Jean Daudelin is associate professor at the Norman Paterson School of International Affairs at Carleton University
February 23 marked the failure of two gambles against the regime of Venezuelan President Nicolas Maduro.
First, the opposition bet that Venezuela’s military would abandon Mr. Maduro and let a peaceful caravan of food and medicine cross the country’s borders from neighbouring countries; instead, it ended in tear gas, fire and death.
Second, the Lima Group and most European countries bet that the recognition of Juan Guaido as interim president would lead to a peaceful collapse of the regime; instead, it ended in the embarrassed denunciation of violence that was always highly probable. Dreams of a tropical Berlin Wall bash were replaced by opposition demands for military action.
The Lima Group is desperately looking for another path and is having a hard time finding one. At its meeting in Bogota on Monday, the alliance took a firm stand against military action, denounced Mr. Maduro’s use of violence to prevent the entry of humanitarian aid and reaffirmed its support for Mr. Guaido. It repeated its call for the military, and now the judiciary, to recognize Mr. Guaido as interim president. The group also announced a series of diplomatic initiatives already under way at the International Criminal Court, the UN Human Rights Council and Human Rights Commission, and the OAS Permanent Council – in particular the recognition of Mr. Guaido’s envoys as legitimate representatives of Venezuela.
Broad smiles and hugging aside, this is unlikely to satisfy Mr. Guaido. On Sunday, Mr. Guaido echoed an earlier statement of U.S. President Donald Trump. He called on the international community to "consider every option to free this homeland.” Mr. Guaido is almost certainly worried that the current mobilization, already more than a month long, could lose its momentum – as has happened repeatedly in the past. Worse still, cracks have appeared in his ranks, and the familiar spectre of disarray again threatens the opposition.
In this new phase, the United States takes centre stage, because from the beginning, Mr. Trump was adamant not to exclude the use of military force. The legality of foreign military interference in Venezuela would be on shaky grounds, but an “invitation” by Mr. Guaido – recognized broadly as the legitimate interim president of the country – could probably give the intervention some legal cover.
Ultimately, the success or failure of such a move will rest on the nature and scale of the endeavour. In a recent op-ed in the Washington Post, Francisco Toro examines the challenges of such an intervention, noting the collateral dangers of a large operation and the difficulty of dealing with the criminal organizations – including Colombian National Liberation Army guerrillas – that control much of the country’s territory. He argues that Venezuela’s generals would quickly fold in the face of a credible threat and that its army should be spared to give the new regime a tool to reassert control over the country. Doing otherwise would turn it into a “Libya of the Caribbean.” His analysis looks sound, though the “credible threat” he favours looks a bit like another gamble. At a minimum, limited commando operations or targeted missile attacks may be needed to do the trick, while avoiding large-scale loss of life and the complete dismantling of the army. History reminds us, however, that such “surgical” operations can quickly get out of hand.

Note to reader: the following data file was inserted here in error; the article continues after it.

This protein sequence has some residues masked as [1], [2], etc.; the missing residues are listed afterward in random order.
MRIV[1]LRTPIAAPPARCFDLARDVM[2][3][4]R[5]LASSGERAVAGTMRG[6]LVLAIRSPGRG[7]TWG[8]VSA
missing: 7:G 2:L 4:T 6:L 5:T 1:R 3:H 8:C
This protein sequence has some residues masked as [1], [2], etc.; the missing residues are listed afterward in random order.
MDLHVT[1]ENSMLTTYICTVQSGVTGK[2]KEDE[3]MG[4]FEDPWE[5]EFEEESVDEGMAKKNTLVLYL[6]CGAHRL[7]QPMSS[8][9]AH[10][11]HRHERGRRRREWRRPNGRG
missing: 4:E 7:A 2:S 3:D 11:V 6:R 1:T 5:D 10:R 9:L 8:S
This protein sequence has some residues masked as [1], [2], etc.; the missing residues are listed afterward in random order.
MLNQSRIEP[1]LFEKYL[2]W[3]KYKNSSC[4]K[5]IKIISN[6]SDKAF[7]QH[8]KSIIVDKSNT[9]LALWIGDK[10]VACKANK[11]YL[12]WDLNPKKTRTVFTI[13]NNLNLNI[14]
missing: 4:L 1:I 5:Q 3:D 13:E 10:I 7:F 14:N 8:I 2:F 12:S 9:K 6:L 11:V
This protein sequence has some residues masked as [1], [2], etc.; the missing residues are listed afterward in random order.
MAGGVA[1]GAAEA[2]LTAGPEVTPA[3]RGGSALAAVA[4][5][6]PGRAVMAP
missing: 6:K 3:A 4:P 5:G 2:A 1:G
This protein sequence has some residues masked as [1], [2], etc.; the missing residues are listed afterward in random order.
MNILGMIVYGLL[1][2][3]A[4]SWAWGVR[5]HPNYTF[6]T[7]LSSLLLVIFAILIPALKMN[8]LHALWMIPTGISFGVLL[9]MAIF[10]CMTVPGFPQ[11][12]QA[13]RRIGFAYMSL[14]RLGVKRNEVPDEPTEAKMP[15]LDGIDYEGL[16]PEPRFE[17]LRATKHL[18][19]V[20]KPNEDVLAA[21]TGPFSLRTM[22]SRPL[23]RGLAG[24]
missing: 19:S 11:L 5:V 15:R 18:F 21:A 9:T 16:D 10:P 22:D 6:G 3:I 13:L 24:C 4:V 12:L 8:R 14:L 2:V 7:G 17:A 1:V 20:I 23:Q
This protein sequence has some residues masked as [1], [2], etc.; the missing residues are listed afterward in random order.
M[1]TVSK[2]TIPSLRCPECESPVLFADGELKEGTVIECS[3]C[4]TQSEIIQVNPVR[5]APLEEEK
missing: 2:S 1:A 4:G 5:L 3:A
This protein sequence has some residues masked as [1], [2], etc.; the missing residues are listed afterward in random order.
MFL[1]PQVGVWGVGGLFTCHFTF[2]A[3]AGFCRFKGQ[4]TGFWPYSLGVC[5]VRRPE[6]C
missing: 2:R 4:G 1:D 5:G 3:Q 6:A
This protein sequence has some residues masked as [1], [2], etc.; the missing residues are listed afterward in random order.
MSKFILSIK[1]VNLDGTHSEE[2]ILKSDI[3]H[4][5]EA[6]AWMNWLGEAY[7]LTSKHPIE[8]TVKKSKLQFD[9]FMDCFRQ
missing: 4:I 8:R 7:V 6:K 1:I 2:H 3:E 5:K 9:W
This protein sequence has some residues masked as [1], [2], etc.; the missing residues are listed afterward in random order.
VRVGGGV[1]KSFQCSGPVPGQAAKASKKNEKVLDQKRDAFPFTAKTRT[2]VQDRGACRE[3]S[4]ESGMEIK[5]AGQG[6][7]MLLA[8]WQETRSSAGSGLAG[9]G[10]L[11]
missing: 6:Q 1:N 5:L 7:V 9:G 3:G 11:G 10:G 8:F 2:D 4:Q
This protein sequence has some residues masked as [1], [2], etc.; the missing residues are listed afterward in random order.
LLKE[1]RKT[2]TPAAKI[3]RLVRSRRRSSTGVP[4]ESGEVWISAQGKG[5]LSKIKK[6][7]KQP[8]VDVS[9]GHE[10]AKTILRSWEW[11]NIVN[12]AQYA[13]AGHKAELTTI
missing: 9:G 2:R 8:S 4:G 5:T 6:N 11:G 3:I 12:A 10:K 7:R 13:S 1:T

Unsurprisingly, Europe, Canada and the Lima Group will have none of this. Even Brazil, whose President is openly nostalgic of the old days of his country’s military regime, has made it clear that it would not join a military operation against Venezuela or even let U.S. troops on its territory. Given the opposition’s growing desperation, however, this unfolding scenario risks leaving Canada and its allies on the sideline.
Their bet on hardball diplomacy is coming back to haunt them: recognizing governments that enjoy no territorial or administrative control, and letting their leaders blatantly politicize humanitarian aid leads one down a slippery slope. Here, it could end up opening the way to an aggressive U.S. foreign policy that cares little for democracy but, if successful, will nonetheless reap much of the credit for toppling a heartless dictatorship. Were a Libya scenario to develop, Canada and its allies would find themselves forced to choose between owning something they didn’t break, or washing their hands and watching the disaster unfold from the outside. Whatever the outcome, I am not sure it shores up Canada’s claim to represent a bulwark of the global liberal order or a shield for the international rule of law.